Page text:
Published by the Yorkshire Gardens Trust, Noble Prospects: Capability Brown & the Yorkshire Landscape tells the story of Brown’s work in Yorkshire, from his first known consultation at Harewood in 1758 to new projects at Stapleton and Byram just a few months before he died in 1783.
In 1779 Lancelot 'Capability' Brown drew up a plan for remodelling the estate at Whitley Beaumont for owner Richard Henry Beaumont.
Beaumont’s father had already carried out work on the house and gardens at Whitley Beaumont near Huddersfield, West Yorkshire. By 1760 there were formal avenues, serpentine paths and a terrace walk. Brown’s improvements included new plantations, thicker belts of trees, extending the park to the south and creating a new drive and entrance.
Brown’s visit to Whitley Beaumont in 1779 is recorded in his account book (see on RHS website). A plan, which no longer exists, was sent in May 1780 for the usual fee of £52 and 10 shillings (£86,000 in 2016). Before that visit, surveyor William Crossley had been instructed by Beaumont to measure the land on the estate.
Between 1780 and 1784 there was a lot of activity in the park, as Brown’s ideas were being put into practice. Telford’s nursery in York supplied trees for the new plantations. Letters written by Beaumont to his friend Christopher Sykes of Sledmere paint a lively picture of how the work was progressing.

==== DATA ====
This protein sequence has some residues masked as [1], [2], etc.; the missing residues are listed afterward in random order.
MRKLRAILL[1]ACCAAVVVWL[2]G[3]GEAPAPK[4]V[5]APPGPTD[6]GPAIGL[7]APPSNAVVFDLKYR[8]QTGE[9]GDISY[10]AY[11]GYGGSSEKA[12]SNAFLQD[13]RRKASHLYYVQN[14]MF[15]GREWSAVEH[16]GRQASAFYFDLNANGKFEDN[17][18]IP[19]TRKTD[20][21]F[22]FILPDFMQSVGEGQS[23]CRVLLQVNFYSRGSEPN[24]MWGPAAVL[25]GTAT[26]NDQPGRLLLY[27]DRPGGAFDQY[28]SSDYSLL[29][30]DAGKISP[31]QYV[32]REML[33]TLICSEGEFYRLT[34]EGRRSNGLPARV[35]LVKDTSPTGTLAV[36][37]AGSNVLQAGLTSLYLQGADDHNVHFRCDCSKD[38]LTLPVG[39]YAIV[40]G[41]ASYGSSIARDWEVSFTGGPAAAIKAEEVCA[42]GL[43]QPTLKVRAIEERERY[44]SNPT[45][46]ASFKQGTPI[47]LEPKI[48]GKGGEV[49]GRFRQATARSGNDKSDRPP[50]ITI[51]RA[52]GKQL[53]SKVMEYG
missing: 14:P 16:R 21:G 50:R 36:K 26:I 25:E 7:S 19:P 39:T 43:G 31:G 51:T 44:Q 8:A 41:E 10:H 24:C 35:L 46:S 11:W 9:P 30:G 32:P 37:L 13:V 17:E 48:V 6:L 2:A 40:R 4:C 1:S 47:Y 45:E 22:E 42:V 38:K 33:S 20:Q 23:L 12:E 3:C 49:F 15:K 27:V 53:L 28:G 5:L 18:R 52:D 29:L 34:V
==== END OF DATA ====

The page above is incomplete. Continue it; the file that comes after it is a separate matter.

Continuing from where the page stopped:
In February 1783 Beaumont wrote that he was preparing the ground for planting and that Crossley was “marking out Mr Brown’s Plan”. The following month work was hampered by snow and frost so that Beaumont could only “level hills & dig up old Roads”. At that time he also mentioned moving large beech trees to “compleat [sic] a part of Mr Brown’s ornamental designs”.
Following his work at Temple Newsam, Brown again chose to adapt rather than remove the formal avenues at Whitley Beaumont. Extra planting behind them created the effect of a thick belt of planting around the whole estate. This can be seen on the estate map of 1822. In 1783-84 the lodges at the end of the avenue were replaced with ones designed by Sykes.
A maturing landscape
By 1816 the effects of Brown’s changes could be seen in the maturing landscape. Historian Thomas Dunham Whitaker appreciated the new design: “The park was surrounded by its last possessor with plantations, which at once contribute to shelter and render the place conspicuous as an object.”
The estate today
The decline of Whitley Beaumont began in 1836 when the house was closed up and there was no gardener to maintain the grounds. The park was taken over in 1947 for open-cast mining, though the “wooded deer hill in the centre of the parkland” was saved by the Ministry of Town and Country Planning. The land was eventually restored for agricultural use, but the house was pulled down in 1952.
Information courtesy of the Yorkshire Gardens Trust and the New Arcadian Press.
For an extended and fully annotated account please see: Karen Lynch, ‘Capability Brown in Yorkshire’, in Dr Patrick Eyres (Ed), Yorkshire Capabilities: New Arcadian Journal 75/76, 2016 www.newarcadianpress.co.uk
For a lavishly illustrated account of Brown in Yorkshire please see: Karen Lynch, Noble Prospects: Capability Brown & the Yorkshire Landscape, Harrogate: Mercer Art Gallery & Yorkshire Gardens Trust, 2016 www.yorkshiregardenstrust.org.uk
Capability Brown's account book, page 144: www.rhs.org.uk/education-learning/libraries-at-rhs/collections/library-online/capability-brown-account-book